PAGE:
Indian-born British Billionaire, Sanjeev Gupta Set To Acquire Pascal Dozie’s Diamond Bank

Nigeria’s Diamond Bank is selling its United Kingdom subsidiary to Sanjeev Gupta, billionaire NRI metals tycoon and owner of Wyelands Bank. 

Central Bank of Nigeria has approved the transaction, so it is now up to the UK regulators to give it the green light.

Gupta, who leads the London-headquartered $12 billion GFG Alliance group of companies, has entered into an agreement with Diamond Bank, one of the fastest growing retail banks in Nigeria, to acquire its UK-regulated banking subsidiary, Diamond Bank (UK), which he intends to reshape as a post-Brexit bank to support the UK’s trade with Commonwealth markets.

The 47-year-old’s acquisition is part of his latest strategy to expand the financial services activities of the GFG Alliance, alongside its other businesses of metals, industrials, power generation, infrastructure and property.

Diamond Bank was founded over 20 years ago by Dr. Pascal G. Dozie.

Diamond Bank UK recorded a pre-tax profit of £1.75m on revenue of £8.3m in 2016, its most recently filed accounts show. It had total equity of £34.4m at the end of that year. The transaction will be around that value and funded by equity from the Gupta family, according to a person familiar with the matter.

Originally a commodities trader, Gupta has over the past few years embarked on a trail of acquisitions of distressed industrial assets in Britain, Australia and the United States over the past few years to build a privately owned industrial conglomerate, spanning from metals and mining to power and property.

He has become one of Britain’s biggest industrialists, with assets including the country’s last aluminium smelter in the Scottish Highlands and a number of former Tata Steel mills.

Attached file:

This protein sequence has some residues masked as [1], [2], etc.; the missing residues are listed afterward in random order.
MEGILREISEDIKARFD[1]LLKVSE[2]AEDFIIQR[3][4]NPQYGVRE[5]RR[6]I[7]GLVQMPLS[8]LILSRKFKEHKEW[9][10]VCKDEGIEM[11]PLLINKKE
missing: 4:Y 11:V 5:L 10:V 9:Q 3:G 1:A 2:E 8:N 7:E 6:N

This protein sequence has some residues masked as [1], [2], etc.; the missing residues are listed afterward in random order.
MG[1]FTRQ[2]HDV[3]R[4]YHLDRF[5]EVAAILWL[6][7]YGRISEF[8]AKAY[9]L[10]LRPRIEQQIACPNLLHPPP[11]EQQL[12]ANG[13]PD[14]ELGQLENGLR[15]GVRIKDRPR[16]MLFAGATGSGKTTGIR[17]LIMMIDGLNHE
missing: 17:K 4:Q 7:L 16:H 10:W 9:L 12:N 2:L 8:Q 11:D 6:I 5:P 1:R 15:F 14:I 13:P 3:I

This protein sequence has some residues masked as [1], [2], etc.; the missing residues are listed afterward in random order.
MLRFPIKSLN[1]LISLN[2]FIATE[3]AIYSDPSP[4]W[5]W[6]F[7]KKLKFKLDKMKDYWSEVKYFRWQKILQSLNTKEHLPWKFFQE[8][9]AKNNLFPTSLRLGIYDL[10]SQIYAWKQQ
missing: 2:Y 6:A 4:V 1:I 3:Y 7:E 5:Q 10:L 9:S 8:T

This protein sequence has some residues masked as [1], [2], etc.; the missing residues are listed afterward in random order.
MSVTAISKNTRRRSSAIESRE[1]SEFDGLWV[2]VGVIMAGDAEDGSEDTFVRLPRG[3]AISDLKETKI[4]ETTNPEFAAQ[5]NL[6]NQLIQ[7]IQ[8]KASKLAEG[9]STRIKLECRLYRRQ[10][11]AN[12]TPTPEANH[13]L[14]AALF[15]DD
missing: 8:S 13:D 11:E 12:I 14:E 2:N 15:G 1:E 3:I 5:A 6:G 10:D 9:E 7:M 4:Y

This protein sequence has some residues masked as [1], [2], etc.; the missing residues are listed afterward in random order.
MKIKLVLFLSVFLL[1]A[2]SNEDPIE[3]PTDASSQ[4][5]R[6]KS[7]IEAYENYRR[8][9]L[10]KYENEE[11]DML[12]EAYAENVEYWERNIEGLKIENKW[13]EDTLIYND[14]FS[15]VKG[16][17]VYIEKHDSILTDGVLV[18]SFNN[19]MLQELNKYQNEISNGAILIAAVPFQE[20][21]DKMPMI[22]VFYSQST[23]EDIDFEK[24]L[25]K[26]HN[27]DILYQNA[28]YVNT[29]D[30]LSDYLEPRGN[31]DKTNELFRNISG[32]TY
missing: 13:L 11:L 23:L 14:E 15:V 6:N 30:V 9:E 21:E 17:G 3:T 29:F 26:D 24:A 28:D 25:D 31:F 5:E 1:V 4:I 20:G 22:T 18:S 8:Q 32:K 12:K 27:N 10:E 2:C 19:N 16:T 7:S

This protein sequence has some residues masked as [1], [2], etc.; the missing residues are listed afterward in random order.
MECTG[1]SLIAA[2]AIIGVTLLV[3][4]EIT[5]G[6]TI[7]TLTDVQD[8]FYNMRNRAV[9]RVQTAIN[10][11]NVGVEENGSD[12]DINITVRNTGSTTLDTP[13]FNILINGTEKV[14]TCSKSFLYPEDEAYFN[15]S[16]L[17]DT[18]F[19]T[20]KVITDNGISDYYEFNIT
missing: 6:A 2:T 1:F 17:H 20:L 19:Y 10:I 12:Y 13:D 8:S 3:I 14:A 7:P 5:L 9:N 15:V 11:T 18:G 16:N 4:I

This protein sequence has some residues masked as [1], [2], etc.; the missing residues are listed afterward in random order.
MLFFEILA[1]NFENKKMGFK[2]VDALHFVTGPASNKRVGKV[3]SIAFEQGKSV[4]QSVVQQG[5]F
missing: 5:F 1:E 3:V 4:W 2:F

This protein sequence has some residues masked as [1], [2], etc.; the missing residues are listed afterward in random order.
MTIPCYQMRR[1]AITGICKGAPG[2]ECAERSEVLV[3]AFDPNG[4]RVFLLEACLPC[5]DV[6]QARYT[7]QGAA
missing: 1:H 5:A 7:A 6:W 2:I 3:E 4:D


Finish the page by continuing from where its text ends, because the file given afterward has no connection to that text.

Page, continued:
He acquired Wyelands Bank, another commercial lender, in 2016.

“Our first bank, Wyelands Bank, saw a gap in effective financial servicing for mid-sized UK industrial companies targeting developed countries. BCTB will enable us to (help) UK businesses access fast-growing markets, especially within the Commonwealth,” Gupta said.

“Post-Brexit there will be a heightened need to provide competitive financing to British companies in the commodities and industrial sectors as they seek to grow in new markets globally. BCTB will aim to be the ‘bridge’.”

Gupta told Reuters in February that his company has no plans to slow its rapid pace of acquisitions this year and could look to raise capital through debt or equity markets.

He plans to spend $1 billion in the next three years to expand his businesses in India, where Liberty House is the preferred bidder for auto component manufacturer Amite Auto India.

Born in Punjab, India, Gupta moved to Britain aged 12 and ventured into business at Cambridge University by selling chemical products to Nigeria, where his industrialist father had business interests.

He rose to prominence in 2016 when he offered to rescue Tata Steel’s UK assets at the height of a steel market crisis that led to job losses, capacity cuts and bankruptcies worldwide.

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